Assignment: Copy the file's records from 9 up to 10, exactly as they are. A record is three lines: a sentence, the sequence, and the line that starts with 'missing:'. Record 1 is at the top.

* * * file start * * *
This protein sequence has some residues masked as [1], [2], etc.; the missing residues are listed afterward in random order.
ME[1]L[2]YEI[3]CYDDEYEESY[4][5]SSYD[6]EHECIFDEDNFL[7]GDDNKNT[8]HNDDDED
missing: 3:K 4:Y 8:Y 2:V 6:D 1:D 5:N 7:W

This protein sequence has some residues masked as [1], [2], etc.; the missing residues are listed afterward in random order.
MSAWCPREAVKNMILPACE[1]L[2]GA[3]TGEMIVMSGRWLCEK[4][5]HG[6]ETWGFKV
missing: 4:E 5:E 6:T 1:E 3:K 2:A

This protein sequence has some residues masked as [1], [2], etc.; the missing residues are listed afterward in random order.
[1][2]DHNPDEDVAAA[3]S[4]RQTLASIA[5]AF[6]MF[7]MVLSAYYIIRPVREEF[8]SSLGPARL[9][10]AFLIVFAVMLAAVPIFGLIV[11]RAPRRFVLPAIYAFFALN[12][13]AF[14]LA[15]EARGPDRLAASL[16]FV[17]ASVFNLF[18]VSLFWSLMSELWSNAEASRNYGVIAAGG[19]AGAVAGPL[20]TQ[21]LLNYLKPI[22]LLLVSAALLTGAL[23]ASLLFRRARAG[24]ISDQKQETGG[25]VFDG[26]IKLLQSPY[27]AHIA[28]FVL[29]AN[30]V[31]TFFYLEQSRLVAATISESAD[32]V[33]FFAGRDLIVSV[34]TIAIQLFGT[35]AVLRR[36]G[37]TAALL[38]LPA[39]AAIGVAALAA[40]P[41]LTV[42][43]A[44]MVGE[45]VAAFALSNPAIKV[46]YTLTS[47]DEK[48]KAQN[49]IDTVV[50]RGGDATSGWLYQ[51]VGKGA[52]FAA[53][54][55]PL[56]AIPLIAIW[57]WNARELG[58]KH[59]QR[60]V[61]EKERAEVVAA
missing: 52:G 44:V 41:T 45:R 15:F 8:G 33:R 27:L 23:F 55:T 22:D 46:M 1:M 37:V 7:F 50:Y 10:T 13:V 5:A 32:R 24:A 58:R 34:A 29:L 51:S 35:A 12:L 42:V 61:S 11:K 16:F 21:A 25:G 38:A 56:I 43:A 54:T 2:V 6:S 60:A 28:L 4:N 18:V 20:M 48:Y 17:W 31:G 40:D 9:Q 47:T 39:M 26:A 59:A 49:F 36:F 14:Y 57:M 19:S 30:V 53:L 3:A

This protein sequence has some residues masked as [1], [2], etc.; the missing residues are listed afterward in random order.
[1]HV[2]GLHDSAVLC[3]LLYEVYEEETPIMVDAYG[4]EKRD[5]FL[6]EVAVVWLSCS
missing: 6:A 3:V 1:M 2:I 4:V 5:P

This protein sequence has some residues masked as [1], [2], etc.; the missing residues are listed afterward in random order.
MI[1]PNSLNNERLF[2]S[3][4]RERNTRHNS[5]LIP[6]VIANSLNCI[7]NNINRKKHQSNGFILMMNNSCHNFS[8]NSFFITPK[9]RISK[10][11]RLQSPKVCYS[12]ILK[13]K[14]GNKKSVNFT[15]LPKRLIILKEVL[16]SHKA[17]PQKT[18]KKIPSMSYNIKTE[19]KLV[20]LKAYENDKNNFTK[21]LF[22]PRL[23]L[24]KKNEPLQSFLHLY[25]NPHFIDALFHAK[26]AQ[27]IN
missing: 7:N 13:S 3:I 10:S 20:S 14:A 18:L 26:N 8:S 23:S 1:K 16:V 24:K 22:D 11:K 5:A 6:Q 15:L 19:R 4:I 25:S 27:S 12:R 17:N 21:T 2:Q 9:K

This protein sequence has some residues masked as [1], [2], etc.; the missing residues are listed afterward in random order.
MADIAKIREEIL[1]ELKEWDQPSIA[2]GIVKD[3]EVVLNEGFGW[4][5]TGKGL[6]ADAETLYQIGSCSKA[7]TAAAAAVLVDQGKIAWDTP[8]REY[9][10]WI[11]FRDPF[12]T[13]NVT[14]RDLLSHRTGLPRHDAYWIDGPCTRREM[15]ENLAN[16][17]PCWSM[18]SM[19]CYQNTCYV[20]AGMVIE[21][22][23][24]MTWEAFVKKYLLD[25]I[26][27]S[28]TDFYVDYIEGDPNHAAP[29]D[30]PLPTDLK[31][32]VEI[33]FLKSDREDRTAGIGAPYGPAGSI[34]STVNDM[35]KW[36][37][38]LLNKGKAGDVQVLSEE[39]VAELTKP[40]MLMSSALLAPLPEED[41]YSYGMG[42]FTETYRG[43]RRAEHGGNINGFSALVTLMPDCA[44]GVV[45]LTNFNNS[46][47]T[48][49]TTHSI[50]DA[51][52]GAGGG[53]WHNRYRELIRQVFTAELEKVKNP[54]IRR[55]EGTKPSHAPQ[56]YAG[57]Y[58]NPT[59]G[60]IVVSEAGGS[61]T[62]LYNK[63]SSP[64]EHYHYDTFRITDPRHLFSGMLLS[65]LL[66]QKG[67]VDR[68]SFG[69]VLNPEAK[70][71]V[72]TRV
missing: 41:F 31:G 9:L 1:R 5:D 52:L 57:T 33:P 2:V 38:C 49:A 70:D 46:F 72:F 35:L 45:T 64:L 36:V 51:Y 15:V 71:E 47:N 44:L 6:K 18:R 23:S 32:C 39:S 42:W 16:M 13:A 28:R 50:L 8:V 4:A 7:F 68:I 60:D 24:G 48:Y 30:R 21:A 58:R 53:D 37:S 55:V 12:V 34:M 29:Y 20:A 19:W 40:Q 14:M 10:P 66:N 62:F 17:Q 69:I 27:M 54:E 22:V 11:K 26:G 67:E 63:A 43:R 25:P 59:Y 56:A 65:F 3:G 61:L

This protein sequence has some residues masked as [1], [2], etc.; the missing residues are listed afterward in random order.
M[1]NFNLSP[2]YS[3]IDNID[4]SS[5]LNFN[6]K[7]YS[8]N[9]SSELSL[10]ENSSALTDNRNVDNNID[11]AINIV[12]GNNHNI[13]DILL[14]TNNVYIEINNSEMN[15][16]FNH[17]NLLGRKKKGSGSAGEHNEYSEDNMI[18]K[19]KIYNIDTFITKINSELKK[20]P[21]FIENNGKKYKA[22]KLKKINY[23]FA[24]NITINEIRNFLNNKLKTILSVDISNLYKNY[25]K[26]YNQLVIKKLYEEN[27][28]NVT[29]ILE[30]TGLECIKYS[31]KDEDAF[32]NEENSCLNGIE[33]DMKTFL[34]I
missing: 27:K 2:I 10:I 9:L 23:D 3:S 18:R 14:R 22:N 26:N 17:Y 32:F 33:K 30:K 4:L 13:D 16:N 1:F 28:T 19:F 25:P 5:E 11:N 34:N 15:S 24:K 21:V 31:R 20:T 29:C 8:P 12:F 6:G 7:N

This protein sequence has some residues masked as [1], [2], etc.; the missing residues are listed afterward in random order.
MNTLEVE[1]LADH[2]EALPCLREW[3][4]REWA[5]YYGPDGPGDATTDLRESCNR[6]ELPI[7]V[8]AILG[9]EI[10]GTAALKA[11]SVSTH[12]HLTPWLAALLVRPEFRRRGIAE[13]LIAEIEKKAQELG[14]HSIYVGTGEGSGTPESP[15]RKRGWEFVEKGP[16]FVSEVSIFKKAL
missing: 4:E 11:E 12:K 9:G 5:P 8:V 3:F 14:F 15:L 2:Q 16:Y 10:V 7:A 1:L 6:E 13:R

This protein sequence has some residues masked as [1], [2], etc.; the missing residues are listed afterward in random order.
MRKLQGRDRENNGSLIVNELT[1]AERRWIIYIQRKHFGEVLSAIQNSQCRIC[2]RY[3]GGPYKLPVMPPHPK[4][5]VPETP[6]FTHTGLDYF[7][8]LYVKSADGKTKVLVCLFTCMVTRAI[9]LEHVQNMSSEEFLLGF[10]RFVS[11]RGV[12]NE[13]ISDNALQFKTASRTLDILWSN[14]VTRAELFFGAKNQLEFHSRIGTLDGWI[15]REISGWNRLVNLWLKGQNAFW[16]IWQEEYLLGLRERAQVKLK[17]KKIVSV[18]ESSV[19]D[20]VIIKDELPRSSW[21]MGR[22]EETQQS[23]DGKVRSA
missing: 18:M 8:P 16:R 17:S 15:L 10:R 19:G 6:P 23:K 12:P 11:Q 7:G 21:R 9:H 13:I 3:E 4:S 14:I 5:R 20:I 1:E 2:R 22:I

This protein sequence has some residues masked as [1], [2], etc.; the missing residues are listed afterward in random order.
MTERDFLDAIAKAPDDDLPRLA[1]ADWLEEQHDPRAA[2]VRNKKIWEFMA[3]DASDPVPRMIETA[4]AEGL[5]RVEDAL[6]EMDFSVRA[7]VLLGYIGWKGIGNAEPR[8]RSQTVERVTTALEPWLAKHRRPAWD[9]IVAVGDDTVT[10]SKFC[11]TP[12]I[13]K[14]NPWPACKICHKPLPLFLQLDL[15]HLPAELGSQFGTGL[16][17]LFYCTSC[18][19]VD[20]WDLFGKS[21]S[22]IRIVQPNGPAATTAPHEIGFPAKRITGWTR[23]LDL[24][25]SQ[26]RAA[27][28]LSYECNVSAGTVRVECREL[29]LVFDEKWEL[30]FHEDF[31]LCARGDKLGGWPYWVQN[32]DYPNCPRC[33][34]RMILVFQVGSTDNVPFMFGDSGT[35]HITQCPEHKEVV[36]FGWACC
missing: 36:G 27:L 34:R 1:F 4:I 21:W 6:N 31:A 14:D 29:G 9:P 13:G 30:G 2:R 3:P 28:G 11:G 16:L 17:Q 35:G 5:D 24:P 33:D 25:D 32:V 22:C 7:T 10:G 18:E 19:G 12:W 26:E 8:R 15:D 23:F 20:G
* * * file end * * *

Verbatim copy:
This protein sequence has some residues masked as [1], [2], etc.; the missing residues are listed afterward in random order.
MRKLQGRDRENNGSLIVNELT[1]AERRWIIYIQRKHFGEVLSAIQNSQCRIC[2]RY[3]GGPYKLPVMPPHPK[4][5]VPETP[6]FTHTGLDYF[7][8]LYVKSADGKTKVLVCLFTCMVTRAI[9]LEHVQNMSSEEFLLGF[10]RFVS[11]RGV[12]NE[13]ISDNALQFKTASRTLDILWSN[14]VTRAELFFGAKNQLEFHSRIGTLDGWI[15]REISGWNRLVNLWLKGQNAFW[16]IWQEEYLLGLRERAQVKLK[17]KKIVSV[18]ESSV[19]D[20]VIIKDELPRSSW[21]MGR[22]EETQQS[23]DGKVRSA
missing: 18:M 8:P 16:R 17:S 15:L 10:R 19:G 6:P 23:K 12:P 11:Q 7:G 21:R 9:H 13:I 3:E 4:S 14:I 5:R 20:I 1:E 2:R 22:I

This protein sequence has some residues masked as [1], [2], etc.; the missing residues are listed afterward in random order.
MTERDFLDAIAKAPDDDLPRLA[1]ADWLEEQHDPRAA[2]VRNKKIWEFMA[3]DASDPVPRMIETA[4]AEGL[5]RVEDAL[6]EMDFSVRA[7]VLLGYIGWKGIGNAEPR[8]RSQTVERVTTALEPWLAKHRRPAWD[9]IVAVGDDTVT[10]SKFC[11]TP[12]I[13]K[14]NPWPACKICHKPLPLFLQLDL[15]HLPAELGSQFGTGL[16][17]LFYCTSC[18][19]VD[20]WDLFGKS[21]S[22]IRIVQPNGPAATTAPHEIGFPAKRITGWTR[23]LDL[24][25]SQ[26]RAA[27][28]LSYECNVSAGTVRVECREL[29]LVFDEKWEL[30]FHEDF[31]LCARGDKLGGWPYWVQN[32]DYPNCPRC[33][34]RMILVFQVGSTDNVPFMFGDSGT[35]HITQCPEHKEVV[36]FGWACC
missing: 36:G 27:L 34:R 1:F 4:I 21:W 6:N 31:A 14:D 29:G 9:P 13:G 30:G 2:R 3:P 28:G 11:G 16:L 17:Q 35:G 5:D 24:P 33:D 25:D 32:V 22:C 7:T 10:G 18:E 19:G 12:W 26:E 8:R 15:D 23:F 20:G